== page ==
If I were to summarize all of my research I’d say that the Mink Oil is more about waterproofing while the leather oil is more about waterproofing and conditioning, but both products are pretty heavily geared toward weather resistance and both will darken the leather.

red wing neatsfoot oil

How to Maintain the Color of Your Red Wings

If you just want to condition and moisturize your boots without them darkening, you might think about using Red Wing’s Leather Conditioner, which is a paste with ingredients that are pretty much the same as the Boot Oil with a little beeswax added to it for even more weather resistance. So it’ll still darken the leather, it’s not all that different to the Boot Oil.

If you want something more gentle, something that will maintain the color, get you a nice, rich patina, and keep your boots from winding up like mine?

red wing leather cream

Red Wing’s Leather Cream is what you want to go with. Made with neatsfoot oil — that’s the rendered shin and feet bones of cattle — it’s specifically designed for Red Wing’s fancier Heritage boots. It conditions and moisturizes the leather, helping it to last for as long as possible, all without coloring the leather or penetrating as deeply as the other products. Grab your own tub of it here.

Note that because it doesn’t moisturize quite as profoundly, it may require more frequent applications. (Perhaps every month or two depending on how hard you wear them and how much you care about all this.)

red wing boot oil leather cream and mink oil

Wrapping Up

That’s my discussion of Red Wing’s best leather care products for their Heritage boots. Mink Oil and Boot Oil are great for toughening your boots to the elements but if you want to maintain your color, Leather Cream is definitely your best bet.

Do you use other products from other companies on your Red Wings? Let me know in the comments below.

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Nick English

By day: Manhattan-based journalist with reporting experience on four continents, published in Vice, Men's Health, Popular Science, and a bunch of other places.By night: ravenous consumer of anything and everything related to high end men's boots.Stridewise is where I nurture a maniacal obsession with footwear and share my findings. Say hey: [email protected].

29 thoughts on “Red Wing Boot Oil Vs. Mink Oil – What’s Best for Waterproofing and Maintaining Color?”

  1. Really helpful, thank you. Just bought a pair of Blacksmiths in the Copper Rough & Tough and absolutely do not want to sabotage the coloring they have–I’ve seen on another pair of oil-tanned Red Wings how much the mink oil darkens leather over time. Glad to know about the leather cream, thanks for putting this out there!

  2. Hi Nick, thank you for taking the time to write up a review. I found it super helpful in making my boot conditioning choices. I do have a question though. When you say the mink oil, for example, “darkens”, what exactly do you mean? Do you mean permanently and forever, or only temporarily darken until the next saddle soap wash and strip down? I guess the question is, can I try one boot leather conditioner, and if my results aren’t consistent with what I was looking for, can I saddle soap wash and strip and then try a different product? If using any one product will permanently and forever change the finish of the boot leather, then I would definitely not use it until I see the results of someone else make that mistake first.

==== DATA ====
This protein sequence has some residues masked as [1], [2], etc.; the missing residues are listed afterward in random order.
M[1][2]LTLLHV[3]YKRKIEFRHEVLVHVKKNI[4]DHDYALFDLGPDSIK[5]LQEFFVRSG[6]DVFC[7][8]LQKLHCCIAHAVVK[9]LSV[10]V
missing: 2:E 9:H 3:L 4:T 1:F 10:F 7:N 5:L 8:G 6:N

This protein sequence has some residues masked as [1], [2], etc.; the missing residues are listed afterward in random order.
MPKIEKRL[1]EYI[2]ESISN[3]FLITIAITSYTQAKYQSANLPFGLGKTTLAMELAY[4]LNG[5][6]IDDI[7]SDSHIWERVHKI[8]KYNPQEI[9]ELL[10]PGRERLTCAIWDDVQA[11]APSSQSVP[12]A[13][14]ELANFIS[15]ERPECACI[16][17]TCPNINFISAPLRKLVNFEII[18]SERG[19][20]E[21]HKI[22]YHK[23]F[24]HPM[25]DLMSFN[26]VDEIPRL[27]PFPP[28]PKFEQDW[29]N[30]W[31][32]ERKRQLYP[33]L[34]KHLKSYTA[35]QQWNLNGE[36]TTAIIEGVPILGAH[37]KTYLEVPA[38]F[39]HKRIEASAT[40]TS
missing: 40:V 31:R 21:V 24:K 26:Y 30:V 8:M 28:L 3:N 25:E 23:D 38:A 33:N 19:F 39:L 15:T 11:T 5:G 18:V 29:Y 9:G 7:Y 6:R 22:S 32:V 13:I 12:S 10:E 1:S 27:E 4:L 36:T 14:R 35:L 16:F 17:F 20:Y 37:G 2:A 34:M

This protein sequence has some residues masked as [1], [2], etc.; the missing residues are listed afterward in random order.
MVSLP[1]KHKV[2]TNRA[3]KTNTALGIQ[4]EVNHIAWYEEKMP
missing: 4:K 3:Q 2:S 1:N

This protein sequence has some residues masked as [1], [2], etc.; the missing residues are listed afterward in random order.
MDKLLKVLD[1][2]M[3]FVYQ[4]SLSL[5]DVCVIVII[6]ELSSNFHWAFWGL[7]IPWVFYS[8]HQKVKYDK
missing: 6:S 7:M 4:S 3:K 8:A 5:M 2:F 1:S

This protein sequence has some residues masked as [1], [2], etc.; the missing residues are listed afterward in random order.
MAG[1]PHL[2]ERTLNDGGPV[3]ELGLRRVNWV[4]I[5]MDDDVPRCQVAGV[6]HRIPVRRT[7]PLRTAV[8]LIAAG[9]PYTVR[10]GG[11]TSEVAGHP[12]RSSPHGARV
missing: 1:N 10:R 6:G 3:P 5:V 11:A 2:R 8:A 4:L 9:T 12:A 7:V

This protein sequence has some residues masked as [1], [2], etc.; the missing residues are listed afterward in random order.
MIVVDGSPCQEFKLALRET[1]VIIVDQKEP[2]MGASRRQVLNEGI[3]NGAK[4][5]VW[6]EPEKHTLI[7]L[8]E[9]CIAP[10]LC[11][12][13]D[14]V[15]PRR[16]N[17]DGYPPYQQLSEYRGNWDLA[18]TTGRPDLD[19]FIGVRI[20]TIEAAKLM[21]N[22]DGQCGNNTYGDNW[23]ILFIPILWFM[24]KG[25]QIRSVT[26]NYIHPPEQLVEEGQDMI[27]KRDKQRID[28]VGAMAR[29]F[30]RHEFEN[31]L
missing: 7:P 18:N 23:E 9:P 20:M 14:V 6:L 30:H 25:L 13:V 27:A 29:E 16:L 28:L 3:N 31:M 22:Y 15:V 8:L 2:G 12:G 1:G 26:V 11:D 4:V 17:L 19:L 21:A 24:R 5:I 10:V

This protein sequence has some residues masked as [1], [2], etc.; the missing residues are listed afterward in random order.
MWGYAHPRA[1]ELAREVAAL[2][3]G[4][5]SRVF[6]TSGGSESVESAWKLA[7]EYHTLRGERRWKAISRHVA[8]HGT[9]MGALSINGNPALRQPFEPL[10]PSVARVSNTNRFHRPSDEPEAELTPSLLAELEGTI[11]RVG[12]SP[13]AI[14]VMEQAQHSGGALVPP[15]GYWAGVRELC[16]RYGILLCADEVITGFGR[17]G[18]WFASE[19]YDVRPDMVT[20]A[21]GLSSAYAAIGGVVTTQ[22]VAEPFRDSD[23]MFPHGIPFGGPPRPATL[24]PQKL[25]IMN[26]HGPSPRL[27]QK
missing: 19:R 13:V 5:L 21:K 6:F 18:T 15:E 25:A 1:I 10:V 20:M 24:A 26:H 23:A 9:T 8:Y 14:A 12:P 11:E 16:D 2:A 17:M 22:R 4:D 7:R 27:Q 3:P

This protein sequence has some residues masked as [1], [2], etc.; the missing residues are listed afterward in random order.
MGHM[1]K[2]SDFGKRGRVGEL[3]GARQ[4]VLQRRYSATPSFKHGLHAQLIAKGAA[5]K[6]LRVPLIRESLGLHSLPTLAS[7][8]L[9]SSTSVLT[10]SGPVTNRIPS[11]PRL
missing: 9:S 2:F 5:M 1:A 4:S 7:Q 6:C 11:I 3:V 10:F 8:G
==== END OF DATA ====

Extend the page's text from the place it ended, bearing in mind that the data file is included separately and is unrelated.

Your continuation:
• Mink oil darkens permanently, I’d say. It’ll lighten up over the ensuing weeks and months but it won’t get back to where it was. I haven’t tried saddle soaping out the mink oil myself, but I’ve been meaning to try that on these Iron Rangers and report back.

      • I did the exact same thing as you Nick, turned my boots black brown with huberds shoe grease. Lexol leather cleaner managed to draw out lots of the grease and really lightened up my boots. From then on use Bick 4 Leather conditioner, it wont darken your boots but it is not a very durable conditioner, it washes out easily if your boots get slightly wet.

  3. Hi Nick, thank you for the helpful information. I just bought my first pair of Iron Rangers and I hope that with use I can develop a nice patina. Do you recommend using the RW Foam Leather cleaner prior to the Leather Cream? I’m scared that scrubbing my boots with water cleaner will cause damage to my boots. And do you also recommend finishing off with the leather protector? Thanks in advance.

    • I don’t think there’s anything wrong with using the leather cleaner before conditioning. I use Cobbler’s Choice leather spot cleaner myself, it’s pretty gentle. I don’t think you need a leather protector with this kind of leather to be honest, might not be great for the patina, especially if it has silicone.

  4. Hi Nick
    recently discovered your Youtube channel while researching my first purchase of “proper” boots, Ive found your reviews very informative albeit dangerous for my credit card! Ive settled on 2 pairs for now, Red Wing 1907 rough and tough and am waiting for a pair of brown Wolverine 1000 miles. I’m not 100% sold on the Wolverines but i got them for a steal so I should be able to move them on without much of a hit. Someday when my ship comes in I’ll get a pair of Alden Indy’s lol. Meantime, I’ll get the neetsfeet cream after reading this. Thanks for all the advice!

    • Glad you like the videos Neil, my apologies to your credit card! Great choice with Red Wing and 1000 Miles, if you can get the 1K Miles for cheap then go for it. The leather sole is comfy, after all. Just not super durable. Your trifecta of Red Wing, Wolverine, and Alden is classic!

  5. Hi Nick,

    I have a bought a pair of Blundstones that came with NikWax (UK).
    I read the packaging and apparently NikWax won’t clog pores allowing the leather breathe while still waterproofing. Good if you have Gortex leather boots which I do.

    Anyways, it seems wax is the way to go. Some of the other brands using a mixture of wax and oil would clog the pores and I guess the solvents are for aesthetic reasons? Smoothing out the abrasions on the leather surface?